Well. I had plans to share more uplifting and fun posts but here we are.
You can read other people’s articles and watch other people’s videos if you want to understand why the hate crimes committed against the Asian American community is real, racially motivated, sustained through a horrible combination of white supremacy, ignorance, and… the audacity. No person of color wants to have to explain to white people why it hurts to see people of your community, who look like you or your family, get brutally attacked or murdered because of their race / ethnic background. No person of color should have to explain, with all the scientific knowledge available in 2021, how they’re not responsible for a virus, nor should they be a scapegoat for a global pandemic. No person of color wants to explain the specific ways they face discrimination, inequality, erasure, or harmful stereotyping, to prove that they exist.
And, no one wants to be the token ‘ethnic’ person responsible for educating their white peers about how to work through their racism.
I’ve never gotten shot and killed at in a spa, or gotten my head busted open in front of a grocery store, or kicked down at a bus stop in the middle of the night. Does that need to happen before we all recognize that an insidious, festering kind of hate and racism has been simmering, and has gotten out of control over the past year. Do more Asian grandmas need to be murdered in order for racism to be recognized and legitimate? That’s the yard stick we’re using to determine if Asian hate exists?
I feel uncomfortable writing this because it feels like I’m representing all Asian Americans, and I have to say the right thing. But I am just going to speak up for myself today.
What hurts the most when I hear about another Asian victim of violence is that they immediately remind me of my family. I first heard about these attacks from different instagram accounts in the Bay Area, where my family lives. I started seeing more stories in New York, like that Asian mom in Queens who was just food shopping in broad daylight, beaten to the ground, surrounded by bystanders who did not intervene. It scares me to imagine that those victims could have been people I love, and it breaks my heart that another person’s loved one was hurt or murdered for simply existing as they are, moving through their lives, doing their jobs, feeding their families.
It also hurts that it took so long for non-Asians to pay attention, and many Americans aren’t willing to make the connection between race and violence. Earlier this year, these attacks were taking place but they weren’t covered through major news networks – that took weeks of social media hashtags and prominent POC voices to elevate this issue. Another piece is that these acts and words of discrimination are probably being underreported – Asian Americans have survived by keeping a low profile. I’m glad this is now becoming a real conversation, it’s being addressed by the current White House administration, but how horrifying that it took a white domestic terrorist to get us there, not to mention a former president whose hate-filled rhetoric gave rise to their racist audacity in the first place.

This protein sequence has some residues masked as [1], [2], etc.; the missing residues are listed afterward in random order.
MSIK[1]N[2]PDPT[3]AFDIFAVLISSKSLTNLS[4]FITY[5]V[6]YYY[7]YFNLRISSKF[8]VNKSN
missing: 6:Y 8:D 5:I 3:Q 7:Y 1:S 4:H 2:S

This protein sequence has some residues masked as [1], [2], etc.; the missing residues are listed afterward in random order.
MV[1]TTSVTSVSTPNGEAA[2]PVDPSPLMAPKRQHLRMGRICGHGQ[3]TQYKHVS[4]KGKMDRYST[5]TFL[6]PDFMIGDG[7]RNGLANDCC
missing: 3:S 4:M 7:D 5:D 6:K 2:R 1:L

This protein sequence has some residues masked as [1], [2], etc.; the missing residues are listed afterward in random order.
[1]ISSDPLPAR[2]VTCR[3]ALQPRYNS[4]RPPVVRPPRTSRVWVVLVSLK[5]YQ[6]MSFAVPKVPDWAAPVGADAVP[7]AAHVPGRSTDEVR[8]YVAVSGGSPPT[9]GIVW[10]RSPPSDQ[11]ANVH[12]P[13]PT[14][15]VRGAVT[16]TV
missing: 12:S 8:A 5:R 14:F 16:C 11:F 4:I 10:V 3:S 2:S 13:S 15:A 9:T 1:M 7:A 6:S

As I mentioned before, I don’t think it’s right to only focus on how Asian Americans deserve not to be murdered as the benchmark for racial progress. Just like anyone else you know personally, each of us has an individual life story and dignity, we have a cultural background that may or may not be shared with you, and we are anchors in our families and communities. We deserve to be seen as whole people, to be respected and protected, to have our right to exist in the US recognized, to have a fair shot, and to USE OUR FUCKING OUTDOOR VOICES IF WE FEEL LIKE IT!
While I’ve been very low profile on social media for my own preservation, I can see that some of my white and POC friends, as well as some brands I follow, are posting their support and alliance with the Asian American community. I know it’s simple to post a hashtag or a photo, but it feels kind of like a virtual head nod and I appreciate seeing it. I especially love to see BIPOC post, sharing resources, and showing solidarity and support to each other. Of course there are differences in experience between different minority groups and movements, like Black Lives Matter, but there are also common themes when you’re confronted with white supremacy and racial violence.
In recent years, since being away from my own family, I’ve leaned into my cultural identity more than ever. I love being an Asian American woman. I delight in hearing my mother’s stories about growing up in Vietnam, and love that she speaks Chinese while I respond in English. I appreciate the physical features I used to want to change, like my eyelids which are neither mono or double lidded, my tiny boobs, and I find so much more inspiration in Korean and Chinese beauty trends simply because the girls look like me. I enjoy cooking the type of foods I grew up eating and I’m building up a wonderful collection of spices and sauces from the Asian supermarket up here. I respect Asian American women within my industry (and beyond) who are in leadership roles, and look forward to being one of those people. Finally, I’m so glad I grew up wearing slippers in the house like a proper Asian would, because they keep my feet clean.
Please stop hurting us. Please don’t be silent if you see someone hurting us. Please show your support to our community. And, please, stop asking me where I’m from. Like you, I’m from here.
Wow. This is beautifully written and incredibly informative. Thanks for getting a little personal to make such a great post for your readers to love. If you have the time i’d really appreciate it if you checked out my recent post regarding discrimination in AAPI communities (: